TRENTON, N.J. — Lipitor is so valuable that Pfizer is practically paying people to keep taking its blockbuster cholesterol medicine after generic competition hits the U.S. market this week.
Pfizer has devised discounts and incentives for patients, insurers and companies that process prescriptions that will, at least for the next six months, make the brand name drug about as cheap as or cheaper than the generics. Pfizer also has spent tens of millions of dollars this year on marketing to keep patients on Lipitor, which loses patent protection Wednesday.
Normally when a drug’s patent ends, generic rivals grab nearly all its market share in a year or less, and the original maker quietly shifts focus to its newer products.
Pfizer Inc., the world’s biggest drugmaker, is not giving up that easy on the best-selling drug in history. Lipitor had peak sales of about $13 billion and still brings in nearly $11 billion a year, about a sixth of Pfizer’s revenue. With no new blockbusters to fill that hole, the company is making an unprecedented push to hang onto Lipitor revenue as long as possible.
Patients seem to buy into the logic.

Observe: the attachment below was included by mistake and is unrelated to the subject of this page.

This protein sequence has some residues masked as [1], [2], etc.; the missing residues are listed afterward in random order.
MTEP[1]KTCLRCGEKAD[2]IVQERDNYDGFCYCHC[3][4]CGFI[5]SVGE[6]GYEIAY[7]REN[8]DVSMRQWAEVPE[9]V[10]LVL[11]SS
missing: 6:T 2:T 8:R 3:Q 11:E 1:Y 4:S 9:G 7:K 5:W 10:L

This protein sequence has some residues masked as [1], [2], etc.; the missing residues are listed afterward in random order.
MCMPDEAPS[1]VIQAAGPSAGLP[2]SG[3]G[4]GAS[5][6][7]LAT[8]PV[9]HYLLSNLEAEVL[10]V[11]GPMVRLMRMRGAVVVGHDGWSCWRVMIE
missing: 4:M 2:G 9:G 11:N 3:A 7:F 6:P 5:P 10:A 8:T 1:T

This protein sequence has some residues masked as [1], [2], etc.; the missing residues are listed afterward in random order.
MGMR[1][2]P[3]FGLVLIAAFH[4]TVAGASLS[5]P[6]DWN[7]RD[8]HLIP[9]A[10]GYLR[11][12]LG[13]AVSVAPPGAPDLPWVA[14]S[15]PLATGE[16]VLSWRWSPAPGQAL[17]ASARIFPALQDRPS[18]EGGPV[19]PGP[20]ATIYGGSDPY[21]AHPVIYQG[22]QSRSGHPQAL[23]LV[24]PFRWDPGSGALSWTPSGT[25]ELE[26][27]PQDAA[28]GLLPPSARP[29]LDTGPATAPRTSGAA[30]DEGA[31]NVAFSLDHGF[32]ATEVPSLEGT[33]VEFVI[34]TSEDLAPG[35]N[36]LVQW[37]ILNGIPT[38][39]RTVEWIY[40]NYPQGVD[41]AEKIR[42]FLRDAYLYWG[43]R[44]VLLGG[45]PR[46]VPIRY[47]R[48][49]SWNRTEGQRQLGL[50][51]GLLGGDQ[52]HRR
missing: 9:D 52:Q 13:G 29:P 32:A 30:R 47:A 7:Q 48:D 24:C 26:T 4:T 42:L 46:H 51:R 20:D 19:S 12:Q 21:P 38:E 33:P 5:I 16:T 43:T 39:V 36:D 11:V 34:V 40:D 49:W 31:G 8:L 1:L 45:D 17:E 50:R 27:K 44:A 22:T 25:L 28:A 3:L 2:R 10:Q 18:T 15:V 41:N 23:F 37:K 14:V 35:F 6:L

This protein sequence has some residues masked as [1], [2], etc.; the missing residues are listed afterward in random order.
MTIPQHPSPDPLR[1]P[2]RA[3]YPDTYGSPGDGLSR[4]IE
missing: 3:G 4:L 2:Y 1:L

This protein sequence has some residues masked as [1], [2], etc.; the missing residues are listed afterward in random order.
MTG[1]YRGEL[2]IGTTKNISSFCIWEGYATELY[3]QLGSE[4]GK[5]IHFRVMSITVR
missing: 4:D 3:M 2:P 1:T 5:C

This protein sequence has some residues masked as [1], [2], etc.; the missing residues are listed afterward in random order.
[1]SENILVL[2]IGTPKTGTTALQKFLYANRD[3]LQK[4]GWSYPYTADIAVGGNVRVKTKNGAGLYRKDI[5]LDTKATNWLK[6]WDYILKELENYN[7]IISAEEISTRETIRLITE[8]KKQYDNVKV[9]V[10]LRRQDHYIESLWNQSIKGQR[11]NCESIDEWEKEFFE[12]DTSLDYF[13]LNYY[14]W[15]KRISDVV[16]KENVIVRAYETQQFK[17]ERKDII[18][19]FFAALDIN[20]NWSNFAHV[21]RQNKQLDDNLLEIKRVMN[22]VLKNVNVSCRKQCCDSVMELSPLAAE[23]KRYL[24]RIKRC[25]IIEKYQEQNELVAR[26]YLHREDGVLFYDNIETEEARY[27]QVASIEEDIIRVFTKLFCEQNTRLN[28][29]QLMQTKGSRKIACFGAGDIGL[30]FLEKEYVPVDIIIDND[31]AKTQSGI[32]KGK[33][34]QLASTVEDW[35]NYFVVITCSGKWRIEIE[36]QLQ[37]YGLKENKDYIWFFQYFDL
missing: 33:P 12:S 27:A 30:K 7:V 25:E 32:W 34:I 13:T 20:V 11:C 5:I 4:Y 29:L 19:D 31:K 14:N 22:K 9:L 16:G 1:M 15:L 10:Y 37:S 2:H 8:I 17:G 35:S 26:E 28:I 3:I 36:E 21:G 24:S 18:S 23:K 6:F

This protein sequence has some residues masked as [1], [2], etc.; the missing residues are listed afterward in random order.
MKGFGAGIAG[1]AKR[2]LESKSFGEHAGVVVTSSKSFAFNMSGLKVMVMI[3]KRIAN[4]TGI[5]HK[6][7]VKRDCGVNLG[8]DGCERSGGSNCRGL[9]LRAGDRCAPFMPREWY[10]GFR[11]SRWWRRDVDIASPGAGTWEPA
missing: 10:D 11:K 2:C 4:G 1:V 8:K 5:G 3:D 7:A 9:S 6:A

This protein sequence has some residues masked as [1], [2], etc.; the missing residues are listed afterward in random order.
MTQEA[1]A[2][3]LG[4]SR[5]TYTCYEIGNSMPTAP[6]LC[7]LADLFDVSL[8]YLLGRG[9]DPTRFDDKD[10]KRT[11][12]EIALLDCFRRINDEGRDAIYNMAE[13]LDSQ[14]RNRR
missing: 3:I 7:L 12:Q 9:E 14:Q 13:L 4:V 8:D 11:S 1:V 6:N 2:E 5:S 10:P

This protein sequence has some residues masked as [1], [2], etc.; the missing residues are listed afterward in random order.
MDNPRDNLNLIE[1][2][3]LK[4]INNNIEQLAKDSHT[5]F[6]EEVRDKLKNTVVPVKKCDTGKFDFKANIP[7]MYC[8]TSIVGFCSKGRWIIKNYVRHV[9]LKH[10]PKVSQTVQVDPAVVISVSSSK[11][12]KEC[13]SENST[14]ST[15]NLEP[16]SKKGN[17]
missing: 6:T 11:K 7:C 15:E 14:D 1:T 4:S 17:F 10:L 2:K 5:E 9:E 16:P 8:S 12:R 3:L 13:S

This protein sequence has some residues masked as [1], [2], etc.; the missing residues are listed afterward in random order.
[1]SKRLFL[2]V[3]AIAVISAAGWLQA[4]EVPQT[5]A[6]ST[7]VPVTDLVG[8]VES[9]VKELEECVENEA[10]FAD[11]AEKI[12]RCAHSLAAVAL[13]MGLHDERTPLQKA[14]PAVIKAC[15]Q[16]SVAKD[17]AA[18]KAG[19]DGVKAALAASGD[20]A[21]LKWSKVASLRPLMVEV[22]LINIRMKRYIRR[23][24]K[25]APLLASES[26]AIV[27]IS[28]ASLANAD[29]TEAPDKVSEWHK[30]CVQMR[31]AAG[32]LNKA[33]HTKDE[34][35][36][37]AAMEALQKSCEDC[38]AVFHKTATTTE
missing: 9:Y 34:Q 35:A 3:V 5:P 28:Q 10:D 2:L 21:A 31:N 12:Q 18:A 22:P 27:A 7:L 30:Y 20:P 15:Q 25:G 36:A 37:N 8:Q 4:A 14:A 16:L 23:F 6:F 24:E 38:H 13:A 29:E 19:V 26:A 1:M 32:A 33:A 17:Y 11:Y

“If I can get the name brand at the same price or for pennies more than the generic, I have no motivation to switch,” said Richard Shiekman, 59, who has been taking Lipitor for six years and credits the drug with sharply cutting his bad cholesterol. Shiekman, a wine and spirits importer from Redding, Conn., got a $4 copay card two weeks ago after his pharmacy sent an offer guaranteeing that price through December 2012.
Pfizer’s strategy is cunning and could become the new norm, as most other drugmakers also face generic competition to top-selling medicines and haven’t been coming up with replacements.
“People getting a month of lifesaving medicine for the price of a cup of Starbucks is … pretty impressive,” said Michael Kleinrock, a research director at data firm IMS Health.
Pfizer’s effort includes:
• Offering insured patients a discount card to get Lipitor for $4 a month, far below the $25 average copayment for a preferred brand-name drug and below the $10 average copay for a generic drug. Pfizer is promoting this heavily through ads, information distributed at doctors’ offices and its www.LipitorForYou.com site. Pfizer, based in New York, said Tuesday that sign-ups have exceeded its goals.